Consider

And why take ye thought for raiment? Consider the lilies of the field, how they grow; they toil not, neither do they spin: And yet I say unto you, That even Solomon in all his glory was not arrayed like one of these. Matthew 6:28-29 ESV

One of the earliest memories I have of mom is her typing furiously on her Royal typewriter at the kitchen table. The melody of the tapping keys, punctuated by “ding” at the end of each line often, soothed me to sleep when I lay down for naps. Whenever mom wrote another book, she first began with research, which I think she liked the best. Being a Sci-Fi writer, she wanted to make sure her background on the people, planets and space travel actually fit with real science. In one of her books there were people who got around the way bats do, by their hearing. So, she studied braille, talked with blind people and asked them a million questions. Then after months of brainstorming, researching and outlining she began the rough draft with pen and paper. Because mom never had an office, the tall stacks of paper sat in piles on end tables, her nightstand or any handy flat surface in the house. Then came the second draft, on a thin cheap paper called onion skin. The wonderful nature of onion skin is that any attempt at erasure invariably leaves a hole in the page! This, mom meticulously edited, crossing off paragraphs here and there and filling the margins with notes accompanied by circles and arrows. Finally, after months of work, she was ready to break out the higher quality bond paper and begin her finished manuscript. The typing on the final was slower and mistakes were gently erased, with the correct letter carefully typed over the spot. Yet even after all the work that went into her manuscript, the journey from an idea to a book was not over. I still remember the day when she received the acceptance letter for her first book. You would think this might be a time of celebration, but far from it. The publisher was ready to publish the book only on the condition that she cut the book down from 500 to 250 pages. Mom burst into angry tears, shouting various things about the editor and then sat down and began her work again. Thinking back, I am amazed how anyone wanted to be a writer!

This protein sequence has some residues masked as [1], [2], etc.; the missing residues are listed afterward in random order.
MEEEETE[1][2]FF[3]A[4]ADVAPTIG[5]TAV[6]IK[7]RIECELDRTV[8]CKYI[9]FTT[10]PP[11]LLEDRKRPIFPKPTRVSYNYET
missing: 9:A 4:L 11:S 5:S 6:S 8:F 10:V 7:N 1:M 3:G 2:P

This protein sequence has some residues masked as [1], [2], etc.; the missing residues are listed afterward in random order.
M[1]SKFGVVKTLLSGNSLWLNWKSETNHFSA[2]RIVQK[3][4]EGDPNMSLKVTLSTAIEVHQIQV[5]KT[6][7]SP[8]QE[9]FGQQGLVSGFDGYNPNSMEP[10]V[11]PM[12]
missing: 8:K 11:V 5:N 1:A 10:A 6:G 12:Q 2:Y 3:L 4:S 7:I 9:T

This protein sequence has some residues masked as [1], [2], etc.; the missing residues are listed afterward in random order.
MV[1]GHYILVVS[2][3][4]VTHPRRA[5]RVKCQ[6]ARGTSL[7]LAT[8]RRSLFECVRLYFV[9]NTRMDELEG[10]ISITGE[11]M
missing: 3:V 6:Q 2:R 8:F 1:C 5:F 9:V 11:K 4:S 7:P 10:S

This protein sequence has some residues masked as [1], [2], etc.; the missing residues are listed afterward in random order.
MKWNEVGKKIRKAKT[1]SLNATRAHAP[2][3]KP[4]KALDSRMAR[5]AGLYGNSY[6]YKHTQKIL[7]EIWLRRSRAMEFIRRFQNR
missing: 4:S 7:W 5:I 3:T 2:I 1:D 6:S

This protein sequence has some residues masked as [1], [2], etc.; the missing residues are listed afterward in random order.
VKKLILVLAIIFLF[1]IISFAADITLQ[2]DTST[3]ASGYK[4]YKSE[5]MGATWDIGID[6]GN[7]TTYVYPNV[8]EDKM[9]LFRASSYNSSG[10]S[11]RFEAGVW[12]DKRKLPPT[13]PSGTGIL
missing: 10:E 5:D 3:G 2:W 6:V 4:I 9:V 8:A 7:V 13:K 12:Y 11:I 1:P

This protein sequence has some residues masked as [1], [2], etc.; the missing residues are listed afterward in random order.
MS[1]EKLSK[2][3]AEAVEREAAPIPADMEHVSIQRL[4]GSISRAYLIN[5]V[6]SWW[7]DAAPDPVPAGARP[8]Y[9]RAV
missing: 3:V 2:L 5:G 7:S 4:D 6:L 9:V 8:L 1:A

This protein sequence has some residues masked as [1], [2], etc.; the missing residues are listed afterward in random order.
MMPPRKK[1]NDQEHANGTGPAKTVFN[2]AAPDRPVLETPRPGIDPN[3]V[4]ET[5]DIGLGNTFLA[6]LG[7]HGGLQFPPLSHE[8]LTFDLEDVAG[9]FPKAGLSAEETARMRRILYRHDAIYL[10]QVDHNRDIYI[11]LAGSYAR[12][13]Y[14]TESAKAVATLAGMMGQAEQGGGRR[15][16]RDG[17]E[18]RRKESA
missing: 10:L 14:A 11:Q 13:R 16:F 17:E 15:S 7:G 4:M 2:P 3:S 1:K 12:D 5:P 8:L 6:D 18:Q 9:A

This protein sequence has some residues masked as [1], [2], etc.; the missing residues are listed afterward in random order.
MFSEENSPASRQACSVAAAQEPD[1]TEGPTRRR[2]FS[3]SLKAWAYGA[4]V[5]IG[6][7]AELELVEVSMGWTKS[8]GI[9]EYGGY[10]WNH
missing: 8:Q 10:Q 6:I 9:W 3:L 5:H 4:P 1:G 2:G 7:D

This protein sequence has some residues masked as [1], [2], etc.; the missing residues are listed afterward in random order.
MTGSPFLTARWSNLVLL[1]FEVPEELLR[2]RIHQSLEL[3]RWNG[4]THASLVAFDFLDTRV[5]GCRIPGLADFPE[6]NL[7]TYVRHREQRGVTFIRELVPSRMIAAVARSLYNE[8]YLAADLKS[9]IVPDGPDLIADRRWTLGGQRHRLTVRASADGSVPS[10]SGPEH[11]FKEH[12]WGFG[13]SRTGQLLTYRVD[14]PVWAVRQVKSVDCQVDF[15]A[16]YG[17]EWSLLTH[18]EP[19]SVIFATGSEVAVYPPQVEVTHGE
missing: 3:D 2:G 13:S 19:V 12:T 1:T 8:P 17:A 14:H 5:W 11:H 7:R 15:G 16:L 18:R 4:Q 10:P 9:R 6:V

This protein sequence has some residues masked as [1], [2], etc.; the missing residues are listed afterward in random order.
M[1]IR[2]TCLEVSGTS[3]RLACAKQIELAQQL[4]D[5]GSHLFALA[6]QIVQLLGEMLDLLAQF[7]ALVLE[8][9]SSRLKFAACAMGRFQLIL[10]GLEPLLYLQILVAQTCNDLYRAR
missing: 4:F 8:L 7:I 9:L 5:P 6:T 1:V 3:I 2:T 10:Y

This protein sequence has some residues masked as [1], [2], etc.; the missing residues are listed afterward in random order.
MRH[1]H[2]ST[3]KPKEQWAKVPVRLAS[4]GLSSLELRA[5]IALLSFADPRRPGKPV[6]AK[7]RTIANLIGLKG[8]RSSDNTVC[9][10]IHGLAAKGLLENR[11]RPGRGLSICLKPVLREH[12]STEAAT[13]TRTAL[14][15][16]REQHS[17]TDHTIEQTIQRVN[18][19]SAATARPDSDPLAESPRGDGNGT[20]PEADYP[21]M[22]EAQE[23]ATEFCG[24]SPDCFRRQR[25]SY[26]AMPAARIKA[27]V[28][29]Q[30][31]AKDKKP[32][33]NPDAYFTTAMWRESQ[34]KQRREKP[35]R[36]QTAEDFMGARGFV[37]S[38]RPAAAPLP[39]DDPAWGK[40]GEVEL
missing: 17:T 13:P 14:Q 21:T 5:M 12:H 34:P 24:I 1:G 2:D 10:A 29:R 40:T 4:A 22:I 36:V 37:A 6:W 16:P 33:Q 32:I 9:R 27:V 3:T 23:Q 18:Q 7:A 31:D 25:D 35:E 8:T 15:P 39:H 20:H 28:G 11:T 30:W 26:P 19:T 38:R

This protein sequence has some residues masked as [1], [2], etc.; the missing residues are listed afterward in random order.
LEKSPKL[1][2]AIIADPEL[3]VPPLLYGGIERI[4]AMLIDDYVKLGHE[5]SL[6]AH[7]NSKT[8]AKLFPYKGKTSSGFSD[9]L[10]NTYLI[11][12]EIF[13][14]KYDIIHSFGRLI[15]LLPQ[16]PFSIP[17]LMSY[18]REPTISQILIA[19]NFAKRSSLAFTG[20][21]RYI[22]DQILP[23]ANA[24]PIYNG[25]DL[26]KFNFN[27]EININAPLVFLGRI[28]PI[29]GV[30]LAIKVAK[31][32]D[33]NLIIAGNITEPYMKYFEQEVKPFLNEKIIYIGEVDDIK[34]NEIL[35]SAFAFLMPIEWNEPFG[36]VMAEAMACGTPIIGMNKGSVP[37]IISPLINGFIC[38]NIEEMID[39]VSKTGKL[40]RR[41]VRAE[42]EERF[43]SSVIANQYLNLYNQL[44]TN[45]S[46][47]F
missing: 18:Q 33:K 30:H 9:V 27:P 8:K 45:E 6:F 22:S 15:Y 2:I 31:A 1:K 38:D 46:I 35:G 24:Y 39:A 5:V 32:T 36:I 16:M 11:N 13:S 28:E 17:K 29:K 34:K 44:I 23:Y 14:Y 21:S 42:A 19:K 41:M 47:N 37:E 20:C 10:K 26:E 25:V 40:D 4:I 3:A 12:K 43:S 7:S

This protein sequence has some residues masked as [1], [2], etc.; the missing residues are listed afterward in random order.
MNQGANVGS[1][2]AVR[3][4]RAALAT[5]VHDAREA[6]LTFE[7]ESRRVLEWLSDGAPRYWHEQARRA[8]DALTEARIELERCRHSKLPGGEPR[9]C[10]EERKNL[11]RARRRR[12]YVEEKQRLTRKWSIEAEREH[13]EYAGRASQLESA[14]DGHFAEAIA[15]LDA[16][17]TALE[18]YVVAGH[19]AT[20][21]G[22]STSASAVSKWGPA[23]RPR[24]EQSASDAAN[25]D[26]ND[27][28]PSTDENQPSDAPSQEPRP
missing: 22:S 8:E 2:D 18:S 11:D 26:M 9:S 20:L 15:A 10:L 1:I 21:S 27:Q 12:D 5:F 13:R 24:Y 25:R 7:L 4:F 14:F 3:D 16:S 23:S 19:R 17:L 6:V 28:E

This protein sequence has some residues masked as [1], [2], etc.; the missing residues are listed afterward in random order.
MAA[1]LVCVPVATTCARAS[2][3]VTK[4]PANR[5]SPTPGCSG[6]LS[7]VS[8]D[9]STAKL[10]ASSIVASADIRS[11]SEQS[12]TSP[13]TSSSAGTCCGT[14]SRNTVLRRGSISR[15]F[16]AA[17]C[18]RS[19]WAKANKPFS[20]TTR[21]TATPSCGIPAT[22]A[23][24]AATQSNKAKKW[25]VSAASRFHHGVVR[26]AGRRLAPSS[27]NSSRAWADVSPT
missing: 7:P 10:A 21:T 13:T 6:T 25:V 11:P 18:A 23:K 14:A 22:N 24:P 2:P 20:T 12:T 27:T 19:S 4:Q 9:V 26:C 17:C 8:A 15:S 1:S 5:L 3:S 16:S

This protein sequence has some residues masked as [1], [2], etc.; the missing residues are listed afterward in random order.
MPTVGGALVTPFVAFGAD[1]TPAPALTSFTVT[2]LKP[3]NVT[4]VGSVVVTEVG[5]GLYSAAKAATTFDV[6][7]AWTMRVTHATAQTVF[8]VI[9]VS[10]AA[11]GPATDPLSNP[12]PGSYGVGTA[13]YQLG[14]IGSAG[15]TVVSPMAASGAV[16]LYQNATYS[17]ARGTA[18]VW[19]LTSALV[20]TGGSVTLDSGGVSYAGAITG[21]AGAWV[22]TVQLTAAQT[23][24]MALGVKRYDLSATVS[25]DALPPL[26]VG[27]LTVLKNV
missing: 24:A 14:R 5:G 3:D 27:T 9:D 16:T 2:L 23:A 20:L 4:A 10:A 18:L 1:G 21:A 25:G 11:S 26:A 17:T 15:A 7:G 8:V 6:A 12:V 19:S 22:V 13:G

Photo by Tetyana Kovyrina on Pexels.com

In today’s world of word processing that cuts and pastes and autocorrects while smoothly and silently generating text, we move too quickly. We breeze through thousands of words, without taking time to consider the details. When Jesus tells us to consider the lilies of the field, He is saying more than just, “Don’t worry be happy!” He is telling us “Slow down enough to notice the lilies.”  Instead, we speed ahead, forgetting that God when spoke lilies into existence, He didn’t hurry. He carefully designed their root system and leaves and, chose the color of the blossom for every variety. Yet we rush past what God has given us, not only in His creation but in the lives of the people around us. He is commanding us to slow down, so we can see the beauty of people and flowers, noticing every detail and hovering like a hummingbird, appreciating its sweetness. Only then can the peace of God will flow into our minds as we consider, linger and trust that God has every detail of every day under His amazing and loving control!